This toxicity is a serious problem fo many people. Mine are almost completely redone now.

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TAMPATINK67 1/25/2012 10:14AM

    emoticon - dental work... Glad your doing the right thing for your long term health....

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HOUNDLOVER1 1/25/2012 10:08AM

    For anyone who is considering having amalgam removed: Make sure that your dentist knows the proper procedure to remove it without your getting exposed to the vapors, at least a rubber dam and a vaccuum, especially for people who maybe have symptoms of heavy-metal toxicity. Surprisingly the visit was not that unpleasant. If the dentist is careful in numbing all the necessary areas and numbing the skin with a solution first there should be very little pain. Knowing this ahead of time will also help you relax and a patient who is painfree is easier for the dentist to work on. emoticon

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KANOE10 1/25/2012 7:48AM

    I sympathise with you ..3 hrs at the dentist..Your jaw must be sore. I have a 2 hr apt coming up which I am dreading. Hope you get a good run in today.

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YICHE12 1/25/2012 6:50AM

    This is food for thought for me too! Goodness, I should be asking my dentist about this also. Hope you get to run today! Hugs.

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60SIXTY 1/25/2012 4:05AM

    I have wondered about whether I have mercury in my mouth.
Sounds like it requires a lot to go through this.

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KRISZTA11 1/25/2012 3:56AM

    It is amazing how many years the old amalgam fillings hold up...
I have only one left and it's at least 20 years old.
They were a good technology in their time,
but it's good to have these new high-tech filling materials instead.
They are strong and pretty, and dentists can rebuild entire teeth with them, not only fill cavities.

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Finally a run and some sunshine - more musings on diet

Monday, January 23, 2012

It had been a whole week since I last went for a run and that one was only 4 miles instead of a long run of 9 miles. Since the roads were so snowy and/or icy and the weather so windy that running outside was not an option but I could not safely drive into town to get to the gym I did nothing but walking all week. A couple of muscles had gotten pretty sore from too much ice skating and then from trying to shovel snow quickly. So I was careful today not to get hurt. I did one mile, then a break, then another mile and another break and finally 3 miles once all the ice had melted. I decided to go without heart rate monitor and just pay attention to my form and how my muscles felt. The slow warm-up paid off. My muscles feel much better tonight than they did for the past week. I'm still a little concerned that I missed two long runs by now but if I can run 9 miles this weekend then I have 3 more weekends to increase my long run before I need to start my taper before the race.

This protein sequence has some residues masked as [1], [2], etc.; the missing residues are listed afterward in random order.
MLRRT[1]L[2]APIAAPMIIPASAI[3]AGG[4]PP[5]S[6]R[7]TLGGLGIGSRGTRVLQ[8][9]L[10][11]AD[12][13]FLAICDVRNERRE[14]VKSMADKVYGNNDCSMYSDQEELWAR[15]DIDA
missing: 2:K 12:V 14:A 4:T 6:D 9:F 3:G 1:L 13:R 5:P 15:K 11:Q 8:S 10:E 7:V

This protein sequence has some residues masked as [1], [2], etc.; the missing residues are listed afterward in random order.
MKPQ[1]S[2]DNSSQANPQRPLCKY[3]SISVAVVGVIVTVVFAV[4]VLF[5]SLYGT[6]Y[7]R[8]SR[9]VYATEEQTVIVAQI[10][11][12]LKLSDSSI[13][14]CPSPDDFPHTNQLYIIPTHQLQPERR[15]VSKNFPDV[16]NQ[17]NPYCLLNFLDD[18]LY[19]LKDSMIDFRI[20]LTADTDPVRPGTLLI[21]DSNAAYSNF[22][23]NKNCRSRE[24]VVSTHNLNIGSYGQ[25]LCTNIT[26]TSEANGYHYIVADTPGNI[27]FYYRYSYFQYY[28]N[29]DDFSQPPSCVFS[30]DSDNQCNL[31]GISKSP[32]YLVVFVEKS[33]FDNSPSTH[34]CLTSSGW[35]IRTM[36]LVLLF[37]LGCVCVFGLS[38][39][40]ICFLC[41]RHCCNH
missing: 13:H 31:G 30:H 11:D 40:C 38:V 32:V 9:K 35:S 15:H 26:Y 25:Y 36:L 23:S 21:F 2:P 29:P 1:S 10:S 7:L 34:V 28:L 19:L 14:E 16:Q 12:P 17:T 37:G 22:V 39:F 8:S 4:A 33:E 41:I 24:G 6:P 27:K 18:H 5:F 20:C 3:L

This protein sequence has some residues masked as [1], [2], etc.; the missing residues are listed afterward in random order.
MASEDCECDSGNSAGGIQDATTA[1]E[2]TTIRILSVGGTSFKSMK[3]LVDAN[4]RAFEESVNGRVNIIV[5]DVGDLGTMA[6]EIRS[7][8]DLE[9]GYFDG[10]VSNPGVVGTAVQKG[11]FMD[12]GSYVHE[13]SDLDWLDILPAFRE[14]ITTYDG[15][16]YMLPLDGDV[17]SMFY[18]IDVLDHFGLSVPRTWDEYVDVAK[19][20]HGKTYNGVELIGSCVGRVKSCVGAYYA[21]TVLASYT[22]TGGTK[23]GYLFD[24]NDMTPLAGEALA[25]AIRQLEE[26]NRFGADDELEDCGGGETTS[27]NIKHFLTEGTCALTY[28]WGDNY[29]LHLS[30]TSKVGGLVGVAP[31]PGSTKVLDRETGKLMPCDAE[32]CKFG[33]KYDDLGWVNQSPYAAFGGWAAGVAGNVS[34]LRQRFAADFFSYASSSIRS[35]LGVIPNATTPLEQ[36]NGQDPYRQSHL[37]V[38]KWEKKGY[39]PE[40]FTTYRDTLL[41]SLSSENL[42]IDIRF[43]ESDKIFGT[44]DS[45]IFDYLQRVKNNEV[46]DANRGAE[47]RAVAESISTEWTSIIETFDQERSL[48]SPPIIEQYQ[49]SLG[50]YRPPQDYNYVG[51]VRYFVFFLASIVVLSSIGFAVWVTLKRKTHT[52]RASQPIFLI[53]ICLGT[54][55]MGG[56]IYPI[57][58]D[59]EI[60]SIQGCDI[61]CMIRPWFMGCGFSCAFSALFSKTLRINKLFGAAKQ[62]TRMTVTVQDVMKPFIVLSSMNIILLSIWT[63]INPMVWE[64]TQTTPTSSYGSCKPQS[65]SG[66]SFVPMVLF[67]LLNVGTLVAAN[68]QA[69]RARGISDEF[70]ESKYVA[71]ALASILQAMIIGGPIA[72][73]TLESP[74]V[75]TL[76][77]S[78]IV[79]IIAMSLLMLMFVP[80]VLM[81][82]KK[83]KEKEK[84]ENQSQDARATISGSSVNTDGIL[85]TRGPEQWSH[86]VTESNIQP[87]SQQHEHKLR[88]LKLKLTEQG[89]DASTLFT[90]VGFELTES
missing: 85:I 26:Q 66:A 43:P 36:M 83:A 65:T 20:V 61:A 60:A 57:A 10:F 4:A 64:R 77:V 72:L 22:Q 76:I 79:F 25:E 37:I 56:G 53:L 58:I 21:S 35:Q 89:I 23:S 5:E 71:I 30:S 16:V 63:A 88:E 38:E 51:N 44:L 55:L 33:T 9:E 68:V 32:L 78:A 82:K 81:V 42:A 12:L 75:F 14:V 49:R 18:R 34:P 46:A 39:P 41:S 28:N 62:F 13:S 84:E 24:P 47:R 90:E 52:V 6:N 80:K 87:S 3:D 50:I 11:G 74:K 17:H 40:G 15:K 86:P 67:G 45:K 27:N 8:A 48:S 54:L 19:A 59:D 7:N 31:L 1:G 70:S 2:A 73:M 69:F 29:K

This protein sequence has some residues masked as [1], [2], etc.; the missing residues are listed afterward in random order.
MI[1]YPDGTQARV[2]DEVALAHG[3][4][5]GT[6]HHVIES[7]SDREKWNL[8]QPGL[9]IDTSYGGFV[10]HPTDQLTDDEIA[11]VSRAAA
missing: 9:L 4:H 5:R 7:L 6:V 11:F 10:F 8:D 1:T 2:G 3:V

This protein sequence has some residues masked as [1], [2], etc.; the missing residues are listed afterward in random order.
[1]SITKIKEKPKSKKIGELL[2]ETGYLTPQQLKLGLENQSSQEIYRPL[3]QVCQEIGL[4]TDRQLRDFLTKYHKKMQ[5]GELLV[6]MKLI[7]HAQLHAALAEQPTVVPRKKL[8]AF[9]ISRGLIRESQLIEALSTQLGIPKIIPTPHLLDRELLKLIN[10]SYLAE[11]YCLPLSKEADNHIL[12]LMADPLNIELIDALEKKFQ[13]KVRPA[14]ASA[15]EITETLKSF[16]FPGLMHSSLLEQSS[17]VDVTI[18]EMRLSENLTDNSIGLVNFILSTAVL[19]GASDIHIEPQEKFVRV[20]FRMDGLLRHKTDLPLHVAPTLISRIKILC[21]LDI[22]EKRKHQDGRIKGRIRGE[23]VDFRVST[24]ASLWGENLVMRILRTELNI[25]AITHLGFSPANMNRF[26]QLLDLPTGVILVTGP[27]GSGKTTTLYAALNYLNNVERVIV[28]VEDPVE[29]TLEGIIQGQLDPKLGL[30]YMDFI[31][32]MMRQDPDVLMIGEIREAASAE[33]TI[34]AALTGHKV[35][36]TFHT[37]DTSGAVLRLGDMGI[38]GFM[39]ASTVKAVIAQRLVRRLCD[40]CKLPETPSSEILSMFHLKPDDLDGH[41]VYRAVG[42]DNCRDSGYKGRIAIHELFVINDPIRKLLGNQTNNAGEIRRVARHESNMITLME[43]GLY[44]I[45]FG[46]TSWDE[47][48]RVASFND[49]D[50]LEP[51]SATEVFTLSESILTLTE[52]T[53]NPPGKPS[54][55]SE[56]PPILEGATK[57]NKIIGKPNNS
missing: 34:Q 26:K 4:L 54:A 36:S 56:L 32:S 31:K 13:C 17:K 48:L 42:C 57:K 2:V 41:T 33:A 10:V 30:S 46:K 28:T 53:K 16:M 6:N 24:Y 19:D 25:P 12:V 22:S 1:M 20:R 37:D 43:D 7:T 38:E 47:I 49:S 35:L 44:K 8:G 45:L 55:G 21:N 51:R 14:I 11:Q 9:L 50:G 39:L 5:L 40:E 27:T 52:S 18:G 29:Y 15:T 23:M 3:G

I've done a little more reading on the primal/paleo diet. It seems some people use these terms interchangeably but it looks like the primal approach includes some grains and possibly some beans and dairy. This seems like a more moderate approach to me. The raw vegan diet appeals to me a lot, too, I just can't get my head around juicing. Any whole fruits and veggies seem a lot tastier and satisifying to me than juice (especially with veggies) could ever be. It took me long enough to really enjoy drinking water that I think I don't want to go back to drinking my calories. What I am still hoping to learn is what reasons people have to eat a vegan diet apart from animal rights reasons, since there is so much evidence that animal products and saturated fats may not be unhealthy if they come from humanely raised and slaughtered, pasture-fed animals.
For now I will eat lots of eggs since our ducks lay a lot right now, some dairy, occasional meat and explore more alternative gluten-free grains. I have done only little with quinoa, millet, amaranth and buckwheat. I'm also hoping to do a lot of sprouting in the next couple of weeks as our freezer is running low on frozen veggies from our garden. We have a few winter squash in the basement and some kale left in the freezer.

  Member Comments About This Blog Post:

DEC2DEC 1/24/2012 12:11PM

    The difference between Paleo and Primal is flexibility. The "ideal" Primal is darn similar to Paleo, but Mark (the founder) allows some flexibility in certain areas. High fat dairy (in extreme moderation) is one of those areas.

I've never seen grains in the Primal list. Mark (the "creator") says that if you absolutely cannot stand to be without grains, then you should go for rice. But it's definitely not Primal to eat rice or other grains.

Same with beans/legumes. He can be flexible, but they're not part of the diet. I think he disagrees with Robb (Paleo guy) about peanuts (allowing them on Primal), but I could be mistaken.